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Italian Premier Wins Confidence Vote

March 17, 1995|JANET STOBART | SPECIAL TO THE TIMES

ROME — After days of tense debate over urgent economic reforms, Italian Prime Minister Lamberto Dini narrowly won a confidence vote in Parliament on Thursday, ensuring the immediate future for his technicians government.

Despite fierce opposition from former and would-be Prime Minister Silvio Berlusconi and right-wing supporters, the chamber also approved Dini's austerity budget aimed at reducing Italy's dangerous $82-billion public deficit.

With 625 of 630 deputies voting, the apolitical Dini won the make-or-break confidence measure in the lower house 315 to 309, with one abstention.

Later, the budget itself was approved by a vote of 315 for, 303 against.

"Good sense has won," Dini said after the vote.

Support for Dini, a former central banker, from the political center and left, including former Communists, carried the day for him.

Berlusconi's Forza Italia (Go, Italy) led the opposition, joined by Alleanza Nazionale (National Alliance), heirs of Italy's Fascist Party, under Gianfranco Fini. Both parties demand immediate elections, which Dini, after two months in power, is unwilling to promise until after he completes the reforms he said he would see through.

In the heated parliamentary debate over government calls for tax increases and state spending reductions, Dini saw his budget undercut by continuous heckling from Berlusconi's side of the chamber.

Dini decided early this week to risk calling for Thursday's confidence vote, which would either bolster the reforms or force his resignation. It was a necessary move, he said, "for the Italian economy and the future of the entire nation."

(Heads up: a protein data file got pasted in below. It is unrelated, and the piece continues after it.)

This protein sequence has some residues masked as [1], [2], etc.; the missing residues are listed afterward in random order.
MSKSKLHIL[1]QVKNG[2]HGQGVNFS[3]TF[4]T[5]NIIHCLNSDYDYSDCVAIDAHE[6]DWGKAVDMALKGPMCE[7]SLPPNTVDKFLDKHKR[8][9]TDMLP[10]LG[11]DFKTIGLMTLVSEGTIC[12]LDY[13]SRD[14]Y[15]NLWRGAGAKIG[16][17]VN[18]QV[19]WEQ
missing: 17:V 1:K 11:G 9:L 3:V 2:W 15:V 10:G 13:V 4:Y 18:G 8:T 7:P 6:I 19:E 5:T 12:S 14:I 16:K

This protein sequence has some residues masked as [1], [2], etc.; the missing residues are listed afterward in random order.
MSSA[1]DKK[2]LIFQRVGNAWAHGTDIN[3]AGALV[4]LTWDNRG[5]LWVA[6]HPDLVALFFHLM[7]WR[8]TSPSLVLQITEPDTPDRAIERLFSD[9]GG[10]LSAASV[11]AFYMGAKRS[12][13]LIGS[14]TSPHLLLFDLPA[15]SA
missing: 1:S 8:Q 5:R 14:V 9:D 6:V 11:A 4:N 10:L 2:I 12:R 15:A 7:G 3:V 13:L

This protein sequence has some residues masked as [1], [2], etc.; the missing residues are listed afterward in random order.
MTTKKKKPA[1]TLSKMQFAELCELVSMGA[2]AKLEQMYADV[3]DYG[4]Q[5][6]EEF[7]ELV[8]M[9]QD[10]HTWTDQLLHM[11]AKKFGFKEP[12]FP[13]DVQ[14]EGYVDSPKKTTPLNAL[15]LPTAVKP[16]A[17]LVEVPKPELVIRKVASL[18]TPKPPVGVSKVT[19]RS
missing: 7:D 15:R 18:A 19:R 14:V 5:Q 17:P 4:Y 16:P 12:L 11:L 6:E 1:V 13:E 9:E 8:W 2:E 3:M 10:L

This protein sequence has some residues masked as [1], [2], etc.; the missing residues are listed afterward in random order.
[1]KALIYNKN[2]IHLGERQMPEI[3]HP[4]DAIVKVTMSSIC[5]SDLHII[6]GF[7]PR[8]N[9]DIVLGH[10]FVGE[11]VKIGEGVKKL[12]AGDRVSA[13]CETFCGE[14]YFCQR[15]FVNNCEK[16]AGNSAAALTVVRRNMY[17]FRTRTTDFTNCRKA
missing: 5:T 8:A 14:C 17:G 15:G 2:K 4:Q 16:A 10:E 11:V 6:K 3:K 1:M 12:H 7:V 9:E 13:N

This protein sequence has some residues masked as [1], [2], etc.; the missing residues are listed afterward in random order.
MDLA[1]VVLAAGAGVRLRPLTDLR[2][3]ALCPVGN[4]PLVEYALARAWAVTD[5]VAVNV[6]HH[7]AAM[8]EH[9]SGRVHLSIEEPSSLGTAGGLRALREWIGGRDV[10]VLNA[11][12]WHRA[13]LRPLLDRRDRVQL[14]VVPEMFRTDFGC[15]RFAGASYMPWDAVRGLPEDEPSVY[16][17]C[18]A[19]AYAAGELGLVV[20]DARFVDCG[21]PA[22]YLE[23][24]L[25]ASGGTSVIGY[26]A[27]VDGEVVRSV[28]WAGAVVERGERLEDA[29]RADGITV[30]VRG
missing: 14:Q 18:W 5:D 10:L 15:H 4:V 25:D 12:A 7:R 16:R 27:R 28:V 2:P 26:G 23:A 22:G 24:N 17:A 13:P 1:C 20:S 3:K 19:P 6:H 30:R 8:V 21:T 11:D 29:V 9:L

Dini, an accomplished economist, banker and treasury minister in Silvio Berlusconi's seven-month government last year, came to power as a technical premier in January.

His Cabinet of nonpolitical experts is committed to economic and electoral reforms before scheduling new elections; Dini saw as his first priority reducing Italy's enormous public debt.

The economic reforms aim at putting $12 billion into state coffers, mainly through a higher value-added tax, an increase in gasoline prices and less public spending. Future plans include a radical reform of the pension system, a move that will be hammered out among unions, industrialists and government ministers.

The week of bitter debate in Parliament culminated in the noisy, fractious session of the last two days, with right-wing opposition parties demanding amendments to the budget but above all calling for elections in June.

While politicians bickered, the Italian lira dropped to an all-time low against the German mark, which was quoted at a little higher than 1,200 lire Thursday morning.

The Milan stock market also tumbled but recovered slightly after the confidence vote.

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